While it’s still not quite over, a really cool ’90s package tour has been making its way across the US, featuring the Gin Blossoms, Sugar Ray, Fastball and Tonic. The tour performed at the Chevalier Theater in Medford, Massachusetts on September 14, 2023.
It is no understatement to refer to Fastball as one of the best pop trios of the past 20+ years. They have a keen knack for crafting songs that are “intelligent” ear-candy, and contain a depth that many bands have seem to lost sight of. Fastball (Tony Scalzo, vocals, bass, keyboards, guitar; Miles Zuniga, vocals, guitar; and Joe Shuffield drums, percussion) was, unfortunately, only able to play a limited set…but what a set it was! It is impossible to not get caught up in the vibes of “Fire Escape” (concerning someone who is comfortable in his own skin, and not wanting to be the hero in a relationship) and “Sooner or Later” (about a man who is quite determined to win the heart of the object of his affection).
One of the coolest moments came when they launched into “Love Comes in Waves” and threw in a good sampling of the Steve Miller Band’s, “The Joker”, before reverting back to the initial song. “You’re an Ocean”, which the band performed several years back on the TV show “Charmed”, is still quite alluring, as were their set ending mega-hits, “Out of my Head” and “The Way” (which is based on a news article concerning the 1997 disappearance of an older married couple), which were incredibly well received by the packed theater. “The Way” is undoubtedly one of the best songs of the ’90s, and was even voted by VH1 as one of its “100 Greatest Songs of the ’90s”. The trio has a greatest hits package, “Smashed Hits”! coming out on October 13th.
Tonic was one of the biggest surprises of the night. While they are mostly known for their 1997 hit, “If You Could Only See The Way”, they opened with some rockers as “Open Up Your Eyes”, “Take Me As I Am” and “You Wanted More”. They even slipped in a cool cover of Aerosmith’s “Sweet Emotion”. After great renditions of “If You Could Only See The Way” and “Casual Affair”, the quartet tore off a dizzying version of Led Zeppelin’s “Dancing Days”, putting to rest any question that Tonic is a legitimate rock act.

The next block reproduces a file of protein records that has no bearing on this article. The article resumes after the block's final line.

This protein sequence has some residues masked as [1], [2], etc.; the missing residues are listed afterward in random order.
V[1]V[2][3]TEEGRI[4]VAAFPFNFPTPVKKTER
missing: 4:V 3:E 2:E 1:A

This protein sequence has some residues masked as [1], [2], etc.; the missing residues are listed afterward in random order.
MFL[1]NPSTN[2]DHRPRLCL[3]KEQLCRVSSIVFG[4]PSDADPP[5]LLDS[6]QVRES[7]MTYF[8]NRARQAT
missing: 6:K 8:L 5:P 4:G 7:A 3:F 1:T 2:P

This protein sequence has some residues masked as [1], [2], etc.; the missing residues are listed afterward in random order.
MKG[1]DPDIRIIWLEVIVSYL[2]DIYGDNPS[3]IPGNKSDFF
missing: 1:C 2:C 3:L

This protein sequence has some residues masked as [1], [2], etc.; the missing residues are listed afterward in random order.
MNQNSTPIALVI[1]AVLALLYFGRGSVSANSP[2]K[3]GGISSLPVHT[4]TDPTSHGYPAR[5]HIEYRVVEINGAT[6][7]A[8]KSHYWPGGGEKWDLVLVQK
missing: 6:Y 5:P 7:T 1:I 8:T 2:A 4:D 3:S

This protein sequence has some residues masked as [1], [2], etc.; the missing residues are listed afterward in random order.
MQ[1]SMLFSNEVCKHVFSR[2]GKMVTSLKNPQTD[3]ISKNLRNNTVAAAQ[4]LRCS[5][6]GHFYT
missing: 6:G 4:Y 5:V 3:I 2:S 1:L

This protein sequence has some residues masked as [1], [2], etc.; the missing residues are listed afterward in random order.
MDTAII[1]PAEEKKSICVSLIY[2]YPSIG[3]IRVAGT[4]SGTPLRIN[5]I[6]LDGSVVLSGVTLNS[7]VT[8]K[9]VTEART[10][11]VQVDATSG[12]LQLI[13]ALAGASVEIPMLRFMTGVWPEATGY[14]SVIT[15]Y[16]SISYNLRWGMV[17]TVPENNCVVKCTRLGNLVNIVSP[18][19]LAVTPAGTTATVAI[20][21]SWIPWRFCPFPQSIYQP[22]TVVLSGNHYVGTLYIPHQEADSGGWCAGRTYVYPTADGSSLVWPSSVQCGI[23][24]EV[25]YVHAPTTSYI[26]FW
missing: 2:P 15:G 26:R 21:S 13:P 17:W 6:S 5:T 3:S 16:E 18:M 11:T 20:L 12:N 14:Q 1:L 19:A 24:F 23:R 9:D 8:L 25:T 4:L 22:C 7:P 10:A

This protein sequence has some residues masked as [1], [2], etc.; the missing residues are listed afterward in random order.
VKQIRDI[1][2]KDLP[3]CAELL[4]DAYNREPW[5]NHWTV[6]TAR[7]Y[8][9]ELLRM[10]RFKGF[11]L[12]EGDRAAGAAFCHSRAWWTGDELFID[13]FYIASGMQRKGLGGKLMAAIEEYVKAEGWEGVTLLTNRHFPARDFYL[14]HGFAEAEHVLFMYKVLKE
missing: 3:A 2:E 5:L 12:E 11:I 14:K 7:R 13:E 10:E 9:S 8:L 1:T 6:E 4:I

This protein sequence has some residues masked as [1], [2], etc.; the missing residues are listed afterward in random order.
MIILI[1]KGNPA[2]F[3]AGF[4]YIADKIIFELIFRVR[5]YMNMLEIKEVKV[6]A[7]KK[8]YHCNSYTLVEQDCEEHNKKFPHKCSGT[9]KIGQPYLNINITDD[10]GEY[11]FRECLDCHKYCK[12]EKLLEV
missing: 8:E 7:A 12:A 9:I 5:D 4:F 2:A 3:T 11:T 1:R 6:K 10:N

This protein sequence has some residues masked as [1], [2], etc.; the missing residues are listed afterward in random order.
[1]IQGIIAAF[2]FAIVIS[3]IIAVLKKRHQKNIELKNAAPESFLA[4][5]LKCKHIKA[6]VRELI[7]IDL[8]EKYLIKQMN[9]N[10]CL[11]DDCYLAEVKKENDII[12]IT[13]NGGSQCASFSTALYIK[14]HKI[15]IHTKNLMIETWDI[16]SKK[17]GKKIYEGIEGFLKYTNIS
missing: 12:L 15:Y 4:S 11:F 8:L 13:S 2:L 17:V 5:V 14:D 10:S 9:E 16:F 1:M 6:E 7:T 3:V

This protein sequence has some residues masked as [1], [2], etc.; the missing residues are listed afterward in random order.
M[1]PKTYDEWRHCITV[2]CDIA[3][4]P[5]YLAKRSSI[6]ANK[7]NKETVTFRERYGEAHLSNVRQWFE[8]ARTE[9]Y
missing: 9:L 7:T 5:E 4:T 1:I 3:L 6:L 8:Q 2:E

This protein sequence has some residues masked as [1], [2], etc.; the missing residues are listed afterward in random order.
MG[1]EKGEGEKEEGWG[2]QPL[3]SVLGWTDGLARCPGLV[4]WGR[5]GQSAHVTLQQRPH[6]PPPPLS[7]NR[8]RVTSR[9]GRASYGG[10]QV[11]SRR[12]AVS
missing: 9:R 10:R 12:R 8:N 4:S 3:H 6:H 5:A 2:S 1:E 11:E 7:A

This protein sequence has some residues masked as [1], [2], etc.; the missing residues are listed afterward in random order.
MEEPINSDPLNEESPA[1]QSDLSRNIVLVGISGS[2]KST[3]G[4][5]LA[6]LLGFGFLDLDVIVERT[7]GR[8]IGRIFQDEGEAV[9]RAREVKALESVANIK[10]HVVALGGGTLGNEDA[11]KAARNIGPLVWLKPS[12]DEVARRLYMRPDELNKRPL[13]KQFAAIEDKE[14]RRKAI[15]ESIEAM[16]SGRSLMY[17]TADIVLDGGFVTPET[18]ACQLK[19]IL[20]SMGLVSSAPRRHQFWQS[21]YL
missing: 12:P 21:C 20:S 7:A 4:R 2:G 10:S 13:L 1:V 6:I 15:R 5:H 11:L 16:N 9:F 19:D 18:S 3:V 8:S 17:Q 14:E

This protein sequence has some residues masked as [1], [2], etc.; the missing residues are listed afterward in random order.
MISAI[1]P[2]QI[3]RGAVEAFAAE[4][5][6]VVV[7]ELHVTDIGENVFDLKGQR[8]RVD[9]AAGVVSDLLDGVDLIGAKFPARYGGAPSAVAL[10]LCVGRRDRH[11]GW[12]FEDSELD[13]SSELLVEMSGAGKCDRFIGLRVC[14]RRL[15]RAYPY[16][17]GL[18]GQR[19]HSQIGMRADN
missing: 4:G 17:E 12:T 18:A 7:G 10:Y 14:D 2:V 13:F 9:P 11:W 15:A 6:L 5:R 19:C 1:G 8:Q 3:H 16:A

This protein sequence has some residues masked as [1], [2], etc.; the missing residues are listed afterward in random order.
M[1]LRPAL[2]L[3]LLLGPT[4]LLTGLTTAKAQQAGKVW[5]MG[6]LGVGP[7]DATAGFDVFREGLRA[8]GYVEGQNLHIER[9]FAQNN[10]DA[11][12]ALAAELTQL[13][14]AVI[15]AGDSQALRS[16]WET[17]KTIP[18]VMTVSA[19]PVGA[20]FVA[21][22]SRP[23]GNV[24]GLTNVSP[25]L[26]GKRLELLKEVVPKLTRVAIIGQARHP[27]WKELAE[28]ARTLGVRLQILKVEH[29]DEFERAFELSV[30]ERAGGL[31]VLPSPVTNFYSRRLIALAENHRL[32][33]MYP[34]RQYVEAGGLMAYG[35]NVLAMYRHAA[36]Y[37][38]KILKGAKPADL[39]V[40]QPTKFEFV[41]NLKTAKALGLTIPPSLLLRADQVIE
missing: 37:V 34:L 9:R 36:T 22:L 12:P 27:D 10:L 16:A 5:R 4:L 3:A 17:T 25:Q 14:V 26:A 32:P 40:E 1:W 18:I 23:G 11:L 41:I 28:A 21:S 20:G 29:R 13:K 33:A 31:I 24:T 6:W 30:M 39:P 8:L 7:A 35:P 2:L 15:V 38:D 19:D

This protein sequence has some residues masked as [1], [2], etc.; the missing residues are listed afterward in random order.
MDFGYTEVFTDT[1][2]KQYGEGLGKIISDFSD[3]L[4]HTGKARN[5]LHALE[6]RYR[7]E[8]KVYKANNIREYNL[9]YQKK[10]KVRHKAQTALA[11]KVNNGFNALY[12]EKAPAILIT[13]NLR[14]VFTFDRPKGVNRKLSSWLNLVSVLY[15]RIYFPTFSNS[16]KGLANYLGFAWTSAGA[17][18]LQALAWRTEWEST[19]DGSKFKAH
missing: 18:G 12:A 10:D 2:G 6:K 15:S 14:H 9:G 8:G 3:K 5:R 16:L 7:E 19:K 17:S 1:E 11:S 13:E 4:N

Mark McGrath has been seen a lot on television shows over the past few years. So much so that some may have forgotten he is the leader of Sugar Ray, a hugely successful ’90s outfit. McGrath is a fun showman who does not take himself too seriously, making him a most likeable frontman.
Belting out the hits from the latter days of Bill Clinton’s second presidency, “Every Morning”, “Someday” and “When It’s Over” have aged well. One humorous moment came when McGrath wanted his band (Rodney Sheppard, guitar; Kristian Attard, bass; and Good Charlotte drummer, Dean Butterworth) to play songs to try to stump McGrath (in a “Name That Tune” fashion). McGrath was not fooled at all and the band did short covers of OMC’s “How Bizarre” and Len’s “Steal My Sunshine”. Finally, McGrath was joined onstage by the Gin Blossoms lead singer, Robin Wilson, and they performed the Backstreet Boys’ “I Want it That Way”.
The Gin Blossoms (who were a constant presence on mainstream radio stations in the mid-’90s) ended the night with a near-hour set. Opening with “Follow You Down”, the group (Wilson, vocals, tambourine; Jesse Valenzuela, rhythm guitar, backing vocals; Bill Leen, bass; Scott “Scotty” Johnson, lead guitar, backing vocals; and Scott Hessell, drums) tore through the hits that were the soundtrack of the decade where grunge didn’t really rule “everything.” The band reminded the excited crowd just how fantastic their catalog is and they recreated classics such as “Allison Road”, “Found Out About You”, “Til I Hear It From You” and the iconic “Hey Jealousy” (one of the greatest pop songs of the past three decades).
The Gin Blossoms ended the show with a fantastic cover of The Plimsouls’ 1982 track, “A Million Miles Away”. While this night was all about ’90s nostalgia, it was unexpected, but cool, that they concluded the show with a cult classic from the ’80s.